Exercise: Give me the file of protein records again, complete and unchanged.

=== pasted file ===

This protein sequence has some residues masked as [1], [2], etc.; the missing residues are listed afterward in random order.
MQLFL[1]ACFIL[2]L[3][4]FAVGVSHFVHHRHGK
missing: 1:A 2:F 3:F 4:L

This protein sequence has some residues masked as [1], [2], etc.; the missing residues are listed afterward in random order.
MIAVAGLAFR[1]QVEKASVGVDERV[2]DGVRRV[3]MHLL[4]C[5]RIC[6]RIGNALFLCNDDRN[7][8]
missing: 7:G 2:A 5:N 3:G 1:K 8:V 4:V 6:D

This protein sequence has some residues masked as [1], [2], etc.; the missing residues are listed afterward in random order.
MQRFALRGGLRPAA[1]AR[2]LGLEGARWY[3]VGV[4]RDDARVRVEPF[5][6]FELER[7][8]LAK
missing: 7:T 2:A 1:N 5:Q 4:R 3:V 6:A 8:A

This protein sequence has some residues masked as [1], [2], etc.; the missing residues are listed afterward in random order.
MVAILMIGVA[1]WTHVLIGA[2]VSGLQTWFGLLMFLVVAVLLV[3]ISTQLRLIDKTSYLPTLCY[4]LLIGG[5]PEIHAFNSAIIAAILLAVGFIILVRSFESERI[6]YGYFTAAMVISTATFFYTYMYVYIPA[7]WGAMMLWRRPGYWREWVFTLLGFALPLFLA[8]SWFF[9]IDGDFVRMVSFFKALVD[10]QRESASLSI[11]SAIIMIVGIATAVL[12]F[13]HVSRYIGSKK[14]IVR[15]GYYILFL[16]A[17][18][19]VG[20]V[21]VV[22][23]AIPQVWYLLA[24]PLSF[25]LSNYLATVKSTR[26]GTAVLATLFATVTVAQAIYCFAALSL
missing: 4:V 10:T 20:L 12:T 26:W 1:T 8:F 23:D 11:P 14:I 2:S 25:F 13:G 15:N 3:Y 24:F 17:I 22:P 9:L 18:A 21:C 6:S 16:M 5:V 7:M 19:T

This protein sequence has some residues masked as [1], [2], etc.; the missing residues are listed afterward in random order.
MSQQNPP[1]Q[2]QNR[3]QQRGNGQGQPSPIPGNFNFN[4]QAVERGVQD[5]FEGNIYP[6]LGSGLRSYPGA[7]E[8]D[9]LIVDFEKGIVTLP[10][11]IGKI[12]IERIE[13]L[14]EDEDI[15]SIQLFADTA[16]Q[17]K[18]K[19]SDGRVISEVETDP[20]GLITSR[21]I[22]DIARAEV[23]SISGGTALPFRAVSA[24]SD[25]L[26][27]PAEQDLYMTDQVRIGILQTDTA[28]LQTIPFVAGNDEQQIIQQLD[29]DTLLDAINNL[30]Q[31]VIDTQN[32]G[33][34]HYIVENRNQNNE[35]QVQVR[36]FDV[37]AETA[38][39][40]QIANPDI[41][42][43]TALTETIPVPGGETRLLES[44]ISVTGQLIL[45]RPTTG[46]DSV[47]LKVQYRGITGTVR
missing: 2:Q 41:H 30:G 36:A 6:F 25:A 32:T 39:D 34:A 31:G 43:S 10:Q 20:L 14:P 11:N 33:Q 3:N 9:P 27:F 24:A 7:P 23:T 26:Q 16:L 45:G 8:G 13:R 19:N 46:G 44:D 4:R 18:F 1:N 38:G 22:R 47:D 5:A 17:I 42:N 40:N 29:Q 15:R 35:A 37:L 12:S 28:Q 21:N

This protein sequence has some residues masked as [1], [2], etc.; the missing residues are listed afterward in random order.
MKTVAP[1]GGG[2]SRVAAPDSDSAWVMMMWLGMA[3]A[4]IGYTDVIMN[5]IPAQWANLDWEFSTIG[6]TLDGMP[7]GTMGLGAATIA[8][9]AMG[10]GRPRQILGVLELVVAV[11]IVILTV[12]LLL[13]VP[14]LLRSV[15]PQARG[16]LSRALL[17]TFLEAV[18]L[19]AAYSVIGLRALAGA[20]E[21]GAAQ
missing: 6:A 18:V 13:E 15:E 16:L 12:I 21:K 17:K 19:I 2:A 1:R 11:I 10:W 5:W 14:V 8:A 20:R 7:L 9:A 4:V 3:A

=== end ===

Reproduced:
This protein sequence has some residues masked as [1], [2], etc.; the missing residues are listed afterward in random order.
MQLFL[1]ACFIL[2]L[3][4]FAVGVSHFVHHRHGK
missing: 1:A 2:F 3:F 4:L

This protein sequence has some residues masked as [1], [2], etc.; the missing residues are listed afterward in random order.
MIAVAGLAFR[1]QVEKASVGVDERV[2]DGVRRV[3]MHLL[4]C[5]RIC[6]RIGNALFLCNDDRN[7][8]
missing: 7:G 2:A 5:N 3:G 1:K 8:V 4:V 6:D

This protein sequence has some residues masked as [1], [2], etc.; the missing residues are listed afterward in random order.
MQRFALRGGLRPAA[1]AR[2]LGLEGARWY[3]VGV[4]RDDARVRVEPF[5][6]FELER[7][8]LAK
missing: 7:T 2:A 1:N 5:Q 4:R 3:V 6:A 8:A

This protein sequence has some residues masked as [1], [2], etc.; the missing residues are listed afterward in random order.
MVAILMIGVA[1]WTHVLIGA[2]VSGLQTWFGLLMFLVVAVLLV[3]ISTQLRLIDKTSYLPTLCY[4]LLIGG[5]PEIHAFNSAIIAAILLAVGFIILVRSFESERI[6]YGYFTAAMVISTATFFYTYMYVYIPA[7]WGAMMLWRRPGYWREWVFTLLGFALPLFLA[8]SWFF[9]IDGDFVRMVSFFKALVD[10]QRESASLSI[11]SAIIMIVGIATAVL[12]F[13]HVSRYIGSKK[14]IVR[15]GYYILFL[16]A[17][18][19]VG[20]V[21]VV[22][23]AIPQVWYLLA[24]PLSF[25]LSNYLATVKSTR[26]GTAVLATLFATVTVAQAIYCFAALSL
missing: 4:V 10:T 20:L 12:T 26:W 1:T 8:F 23:D 11:P 14:I 2:S 25:F 13:G 15:N 3:Y 24:F 17:I 22:P 9:L 18:A 21:C 6:S 16:M 5:V 7:M 19:T

This protein sequence has some residues masked as [1], [2], etc.; the missing residues are listed afterward in random order.
MSQQNPP[1]Q[2]QNR[3]QQRGNGQGQPSPIPGNFNFN[4]QAVERGVQD[5]FEGNIYP[6]LGSGLRSYPGA[7]E[8]D[9]LIVDFEKGIVTLP[10][11]IGKI[12]IERIE[13]L[14]EDEDI[15]SIQLFADTA[16]Q[17]K[18]K[19]SDGRVISEVETDP[20]GLITSR[21]I[22]DIARAEV[23]SISGGTALPFRAVSA[24]SD[25]L[26][27]PAEQDLYMTDQVRIGILQTDTA[28]LQTIPFVAGNDEQQIIQQLD[29]DTLLDAINNL[30]Q[31]VIDTQN[32]G[33][34]HYIVENRNQNNE[35]QVQVR[36]FDV[37]AETA[38][39][40]QIANPDI[41][42][43]TALTETIPVPGGETRLLES[44]ISVTGQLIL[45]RPTTG[46]DSV[47]LKVQYRGITGTVR
missing: 2:Q 41:H 30:G 36:A 6:F 25:A 32:T 39:D 34:A 31:G 43:S 10:Q 20:L 14:P 11:N 33:Q 3:N 9:P 27:F 24:A 7:P 23:T 26:Q 16:L 45:G 8:G 13:R 19:N 46:G 44:D 4:R 18:F 1:N 38:G 22:R 47:D 5:A 17:I 42:N 40:N 29:Q 15:R 35:A 37:L 12:S 28:Q 21:N

This protein sequence has some residues masked as [1], [2], etc.; the missing residues are listed afterward in random order.
MKTVAP[1]GGG[2]SRVAAPDSDSAWVMMMWLGMA[3]A[4]IGYTDVIMN[5]IPAQWANLDWEFSTIG[6]TLDGMP[7]GTMGLGAATIA[8][9]AMG[10]GRPRQILGVLELVVAV[11]IVILTV[12]LLL[13]VP[14]LLRSV[15]PQARG[16]LSRALL[17]TFLEAV[18]L[19]AAYSVIGLRALAGA[20]E[21]GAAQ
missing: 6:A 18:V 13:E 15:E 16:L 12:I 21:K 17:K 19:I 2:A 1:R 11:I 10:W 5:W 14:V 8:A 20:R 7:L 9:A 4:V 3:A